Muhammad Ali was the most recognisable person on earth, untouchable as a boxer and treasured as a human being.
When he said in his own immortal words: “I am The Greatest," few would argue.

He wasn’t just the first person to become a three time world heavyweight champion, but a worldwide idol and an inspiration to every man who is courageous enough to step into the ring.

As a boxer, he brought unparalleled speed and elegance to his sport, while his charisma and humour transcended boxing.
When Ali spoke people listened and made them want to be a winner.

We live in an era of sporting debates about who merits accolades, but nobody argued when Muhammad was named Sportsman of the Century by the BBC and Sports Illustrated in 1999. His epic battles against fellow Hall of Fame greats like Joe Frazier and George Foreman will remain etched in history forever.

Like so many boxers be it legends or journeymen, he wrongly came out of retirement and there are many who believed it contributed to his Parkinson’s syndrome.

He had the first of his 61 professional contests in October 1960, a few months after becoming Olympic Champion in Rome.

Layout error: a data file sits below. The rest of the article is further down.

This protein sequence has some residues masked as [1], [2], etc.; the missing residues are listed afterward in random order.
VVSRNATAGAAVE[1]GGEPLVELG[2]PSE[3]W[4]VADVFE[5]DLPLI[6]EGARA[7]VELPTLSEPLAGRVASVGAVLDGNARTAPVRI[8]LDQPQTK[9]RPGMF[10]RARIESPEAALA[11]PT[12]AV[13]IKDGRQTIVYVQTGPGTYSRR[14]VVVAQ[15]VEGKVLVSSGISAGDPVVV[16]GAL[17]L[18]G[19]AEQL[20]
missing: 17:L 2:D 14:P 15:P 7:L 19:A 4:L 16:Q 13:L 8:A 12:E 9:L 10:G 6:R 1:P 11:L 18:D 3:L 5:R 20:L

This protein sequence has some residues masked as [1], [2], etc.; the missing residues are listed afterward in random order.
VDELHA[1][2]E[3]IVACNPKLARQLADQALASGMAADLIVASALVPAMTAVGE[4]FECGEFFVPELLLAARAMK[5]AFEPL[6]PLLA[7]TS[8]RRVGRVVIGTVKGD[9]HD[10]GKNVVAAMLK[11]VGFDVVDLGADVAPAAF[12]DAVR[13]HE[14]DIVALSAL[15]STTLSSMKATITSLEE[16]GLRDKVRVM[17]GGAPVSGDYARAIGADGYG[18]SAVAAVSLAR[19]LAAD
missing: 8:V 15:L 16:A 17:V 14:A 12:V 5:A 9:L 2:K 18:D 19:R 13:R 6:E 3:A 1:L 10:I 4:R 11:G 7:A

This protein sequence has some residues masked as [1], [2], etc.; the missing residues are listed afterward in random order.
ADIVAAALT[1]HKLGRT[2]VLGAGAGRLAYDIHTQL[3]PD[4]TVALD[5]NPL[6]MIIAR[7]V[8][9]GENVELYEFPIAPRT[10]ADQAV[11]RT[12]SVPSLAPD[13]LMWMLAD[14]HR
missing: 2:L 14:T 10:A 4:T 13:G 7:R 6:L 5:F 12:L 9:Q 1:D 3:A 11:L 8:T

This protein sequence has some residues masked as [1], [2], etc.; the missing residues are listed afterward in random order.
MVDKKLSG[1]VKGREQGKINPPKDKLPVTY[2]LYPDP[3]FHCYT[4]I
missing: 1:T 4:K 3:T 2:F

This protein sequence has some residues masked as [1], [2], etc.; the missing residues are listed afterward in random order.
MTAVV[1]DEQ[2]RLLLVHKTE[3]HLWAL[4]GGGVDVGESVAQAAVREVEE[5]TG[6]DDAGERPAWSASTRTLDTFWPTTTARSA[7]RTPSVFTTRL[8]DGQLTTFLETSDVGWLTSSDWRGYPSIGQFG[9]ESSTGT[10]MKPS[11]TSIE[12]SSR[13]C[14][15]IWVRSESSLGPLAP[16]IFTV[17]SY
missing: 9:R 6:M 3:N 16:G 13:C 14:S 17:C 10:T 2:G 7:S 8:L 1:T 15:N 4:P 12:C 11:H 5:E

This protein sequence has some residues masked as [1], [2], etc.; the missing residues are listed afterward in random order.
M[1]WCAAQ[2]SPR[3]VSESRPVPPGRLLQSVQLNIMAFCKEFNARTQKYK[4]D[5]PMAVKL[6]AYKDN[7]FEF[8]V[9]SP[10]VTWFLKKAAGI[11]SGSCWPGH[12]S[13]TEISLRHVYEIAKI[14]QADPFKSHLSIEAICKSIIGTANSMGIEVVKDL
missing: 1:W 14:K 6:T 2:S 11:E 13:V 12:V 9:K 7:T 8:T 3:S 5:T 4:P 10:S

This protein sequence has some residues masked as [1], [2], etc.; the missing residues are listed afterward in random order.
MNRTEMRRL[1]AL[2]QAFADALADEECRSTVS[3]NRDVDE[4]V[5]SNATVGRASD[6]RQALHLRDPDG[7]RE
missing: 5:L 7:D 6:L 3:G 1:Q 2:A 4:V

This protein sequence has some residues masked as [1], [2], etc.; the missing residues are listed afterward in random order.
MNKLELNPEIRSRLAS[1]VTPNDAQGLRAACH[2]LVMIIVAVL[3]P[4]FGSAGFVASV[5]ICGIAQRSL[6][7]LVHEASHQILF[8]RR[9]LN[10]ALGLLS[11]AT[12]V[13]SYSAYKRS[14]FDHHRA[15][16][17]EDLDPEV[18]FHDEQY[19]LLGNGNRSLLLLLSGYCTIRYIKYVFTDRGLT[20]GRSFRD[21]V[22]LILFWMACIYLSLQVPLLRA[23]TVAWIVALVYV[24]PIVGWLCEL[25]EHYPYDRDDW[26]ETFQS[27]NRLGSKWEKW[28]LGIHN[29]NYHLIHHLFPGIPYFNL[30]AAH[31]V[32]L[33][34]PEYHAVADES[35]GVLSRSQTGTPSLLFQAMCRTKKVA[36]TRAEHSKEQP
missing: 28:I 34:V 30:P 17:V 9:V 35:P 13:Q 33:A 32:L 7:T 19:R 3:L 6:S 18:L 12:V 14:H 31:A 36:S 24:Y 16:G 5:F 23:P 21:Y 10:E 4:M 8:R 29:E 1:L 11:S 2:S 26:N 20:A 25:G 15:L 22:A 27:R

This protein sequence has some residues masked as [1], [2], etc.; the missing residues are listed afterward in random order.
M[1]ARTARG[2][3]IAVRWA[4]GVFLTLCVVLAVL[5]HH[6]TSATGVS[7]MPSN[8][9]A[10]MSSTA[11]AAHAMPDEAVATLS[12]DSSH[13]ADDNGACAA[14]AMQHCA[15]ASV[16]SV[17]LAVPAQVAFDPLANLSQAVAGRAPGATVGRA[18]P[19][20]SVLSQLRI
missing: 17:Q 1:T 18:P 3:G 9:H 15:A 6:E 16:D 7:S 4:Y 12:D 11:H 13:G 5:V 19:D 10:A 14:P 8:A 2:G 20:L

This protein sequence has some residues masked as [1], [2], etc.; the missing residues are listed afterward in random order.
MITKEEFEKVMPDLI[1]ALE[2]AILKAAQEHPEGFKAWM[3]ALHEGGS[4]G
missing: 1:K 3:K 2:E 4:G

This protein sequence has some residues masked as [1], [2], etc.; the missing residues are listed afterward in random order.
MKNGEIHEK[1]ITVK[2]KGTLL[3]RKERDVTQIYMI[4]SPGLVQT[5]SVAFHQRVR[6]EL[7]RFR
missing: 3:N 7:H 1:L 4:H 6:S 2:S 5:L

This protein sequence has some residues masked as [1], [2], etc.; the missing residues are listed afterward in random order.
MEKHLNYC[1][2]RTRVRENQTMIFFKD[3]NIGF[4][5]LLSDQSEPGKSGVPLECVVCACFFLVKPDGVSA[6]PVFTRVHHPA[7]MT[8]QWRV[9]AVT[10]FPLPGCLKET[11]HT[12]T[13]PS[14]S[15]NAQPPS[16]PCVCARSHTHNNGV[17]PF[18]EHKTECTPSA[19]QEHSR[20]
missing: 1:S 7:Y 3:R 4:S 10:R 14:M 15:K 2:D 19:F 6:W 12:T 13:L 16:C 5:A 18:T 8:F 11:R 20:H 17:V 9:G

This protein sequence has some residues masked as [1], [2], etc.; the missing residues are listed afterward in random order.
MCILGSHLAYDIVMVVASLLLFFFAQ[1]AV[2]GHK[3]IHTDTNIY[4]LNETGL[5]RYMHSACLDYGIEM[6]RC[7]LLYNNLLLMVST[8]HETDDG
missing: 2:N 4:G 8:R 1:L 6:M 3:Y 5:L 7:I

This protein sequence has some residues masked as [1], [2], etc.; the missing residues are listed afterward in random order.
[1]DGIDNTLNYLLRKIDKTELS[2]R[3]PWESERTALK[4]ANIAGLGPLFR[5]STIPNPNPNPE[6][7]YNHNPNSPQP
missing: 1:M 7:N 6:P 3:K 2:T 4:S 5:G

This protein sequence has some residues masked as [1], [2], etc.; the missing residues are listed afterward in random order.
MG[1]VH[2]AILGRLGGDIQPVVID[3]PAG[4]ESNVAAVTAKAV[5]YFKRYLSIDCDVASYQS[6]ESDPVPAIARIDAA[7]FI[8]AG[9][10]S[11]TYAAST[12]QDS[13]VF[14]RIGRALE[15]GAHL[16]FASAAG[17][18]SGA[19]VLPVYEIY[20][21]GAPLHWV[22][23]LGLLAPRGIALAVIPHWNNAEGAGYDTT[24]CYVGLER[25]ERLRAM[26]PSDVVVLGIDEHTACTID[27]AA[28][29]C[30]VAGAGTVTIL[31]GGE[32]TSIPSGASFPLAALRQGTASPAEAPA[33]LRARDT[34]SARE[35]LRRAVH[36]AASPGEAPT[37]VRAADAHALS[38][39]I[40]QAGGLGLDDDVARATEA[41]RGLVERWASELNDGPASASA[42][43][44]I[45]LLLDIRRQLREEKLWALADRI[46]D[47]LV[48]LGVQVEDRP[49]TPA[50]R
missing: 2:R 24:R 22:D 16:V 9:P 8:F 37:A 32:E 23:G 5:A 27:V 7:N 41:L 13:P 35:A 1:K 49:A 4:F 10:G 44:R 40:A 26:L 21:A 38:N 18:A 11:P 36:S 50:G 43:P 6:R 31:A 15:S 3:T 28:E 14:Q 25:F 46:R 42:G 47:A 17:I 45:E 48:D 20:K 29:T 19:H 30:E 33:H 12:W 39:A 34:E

‘The Greatest’ finally hung up his gloves after losing to Trevor Berwick in the Bahamas, over 21 years later when he was shadow of his former self. Ali hardly landed a blow and after ten unbearable rounds, and at the final bell faithful trainer Angelo Dundee told him: "That's it, no more, it's the end of the ballgame." He ended with a 56-5 record.

Muhammad’s life was headline news wherever he went, and his public embrace of the Nation of Islam after beating Sonny Liston in their first fight is an historical moment. His insistence on being called Muhammad Ali, instead of his birth name Cassius Clay signaled a new era in black pride.

Ali refused to be drafted into the US Army because he wouldn't fight for a country that didn’t give him equal rights. That saw him sentenced to five year in prison and almost ended his career.

"The Fight of the Century" between Joe Frazier and Muhammad Ali on March 8th, 1971

Born in Louisville, Kentucky and named he was named Cassius Marcellus Clay by parents Cassius Sr and Odessa. Unlike so many top boxers his childhood was far from impoverished.

He was a black child of the middle class living at 3302 Grand Avenue, Louisville. I visited the house a few years ago and compared with many areas of the city it is middle class suburbia, still. The tree lined area is impeccably kept, and grass manicured as sharply as Ali’s jab.